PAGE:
At first glance, it’s hard to imagine less likely candidates for a lavish singles box set than Emerson, Lake & Palmer. Yet, here we are. Singles comprises 12 7-inch singles, from the tender Greg Lake ballad Lucky Man, a Dutch Top 20 hit in 1972, to the 1993 version of I Believe In Father Christmas, re-recorded for The Return Of The Manticore collection.
The singles are packed into a sturdy box, they all have their original picture sleeves, and each is presented in a different coloured vinyl. There’s some rather skimpy sleevenotes, a briefer-still introduction from Carl Palmer – who informs us this was “an idea I had” – and each sleeve is also represented as a seven-inch art print. So those who have long-desired a picture of the ELP-as-Bee-Gees Love Beach sleeve, which graced the splendid single version of Joaquin Rodrigo’s Canario, need desire no more.
With the best will in the world, ELP didn’t really do singles, so the compilers have been creative and trawled global releases. The Japanese version of Stones Of Years manages to get the song title wrong, but splendidly. From The Beginning was an Angolan release, although what the upstanding folk of Luanda made of Lake’s plaintive, mostly acoustic strum must remain a mystery. Meanwhile, the US promo version of the clattering Brain Salad Surgery makes the cut. There’s a small amount of repetition, and it’s all very pointless but rather wonderful.
There are no surprises, just reminders. The stentorian, keyboard-crazed version of Jerusalem was unquestionably ahead of its time, while C’est La Vie had all the makings of a standard in waiting and was the peak of the Lake/Pete Sinfield partnership, even beyond I Believe In Father Christmas, which by 1993 had been stripped of most of its Christmas trimmings and sounded both better and more bitter.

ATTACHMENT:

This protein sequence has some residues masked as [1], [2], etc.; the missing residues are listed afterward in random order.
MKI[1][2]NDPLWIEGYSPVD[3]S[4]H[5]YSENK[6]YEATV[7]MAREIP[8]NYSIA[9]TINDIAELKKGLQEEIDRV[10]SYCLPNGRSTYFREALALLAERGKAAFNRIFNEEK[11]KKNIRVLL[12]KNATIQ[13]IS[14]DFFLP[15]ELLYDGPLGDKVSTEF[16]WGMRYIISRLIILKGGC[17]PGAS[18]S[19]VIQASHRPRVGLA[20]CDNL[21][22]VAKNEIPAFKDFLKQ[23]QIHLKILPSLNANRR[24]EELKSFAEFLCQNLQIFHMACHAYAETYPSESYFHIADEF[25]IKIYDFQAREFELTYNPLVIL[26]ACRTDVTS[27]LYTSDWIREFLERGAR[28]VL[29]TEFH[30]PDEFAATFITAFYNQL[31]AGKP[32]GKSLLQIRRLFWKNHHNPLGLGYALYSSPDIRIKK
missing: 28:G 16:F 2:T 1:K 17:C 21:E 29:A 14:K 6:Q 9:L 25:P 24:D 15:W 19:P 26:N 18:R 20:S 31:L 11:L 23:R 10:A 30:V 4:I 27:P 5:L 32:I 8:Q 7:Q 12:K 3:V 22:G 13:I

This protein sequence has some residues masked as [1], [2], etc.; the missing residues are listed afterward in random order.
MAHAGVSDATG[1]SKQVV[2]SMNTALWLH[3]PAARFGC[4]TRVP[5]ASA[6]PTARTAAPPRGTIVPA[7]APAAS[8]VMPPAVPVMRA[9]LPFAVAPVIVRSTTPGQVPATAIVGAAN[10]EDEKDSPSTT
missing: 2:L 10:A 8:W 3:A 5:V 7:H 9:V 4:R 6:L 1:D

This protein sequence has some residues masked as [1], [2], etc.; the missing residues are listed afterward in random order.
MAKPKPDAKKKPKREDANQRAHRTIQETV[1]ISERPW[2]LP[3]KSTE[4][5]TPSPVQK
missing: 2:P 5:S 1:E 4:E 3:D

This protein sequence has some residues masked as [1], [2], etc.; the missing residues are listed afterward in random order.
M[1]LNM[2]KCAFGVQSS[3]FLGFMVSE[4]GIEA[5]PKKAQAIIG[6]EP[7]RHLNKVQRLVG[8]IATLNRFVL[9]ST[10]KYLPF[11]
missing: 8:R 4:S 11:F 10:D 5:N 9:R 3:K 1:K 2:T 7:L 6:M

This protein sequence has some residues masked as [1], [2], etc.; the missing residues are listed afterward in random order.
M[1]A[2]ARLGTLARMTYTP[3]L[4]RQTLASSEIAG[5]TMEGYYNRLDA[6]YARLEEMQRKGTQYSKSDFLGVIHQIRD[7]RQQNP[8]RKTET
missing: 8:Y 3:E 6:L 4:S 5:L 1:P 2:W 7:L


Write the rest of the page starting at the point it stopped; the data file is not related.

Towering above everything, of course, is their version of Aaron Copland’s Fanfare For The Common Man, astonishingly a Number 2 hit in the UK. Cut for radio friendliness from the nearly 10 minutes found on Works Volume 1, it was a remarkable display of three-way musical virtuosity and gladiatorial power, albeit one best enjoyed via the video filmed in a deserted Montreal Olympic Stadium in the middle of the Canadian winter. It was also, as all great singles should be, impossibly catchy.
So, if ELP truly weren’t a singles act, then Singles adds nothing. But it does, of course, add something: Emerson, Lake & Palmer could have been a singles act. If they’d wanted to be.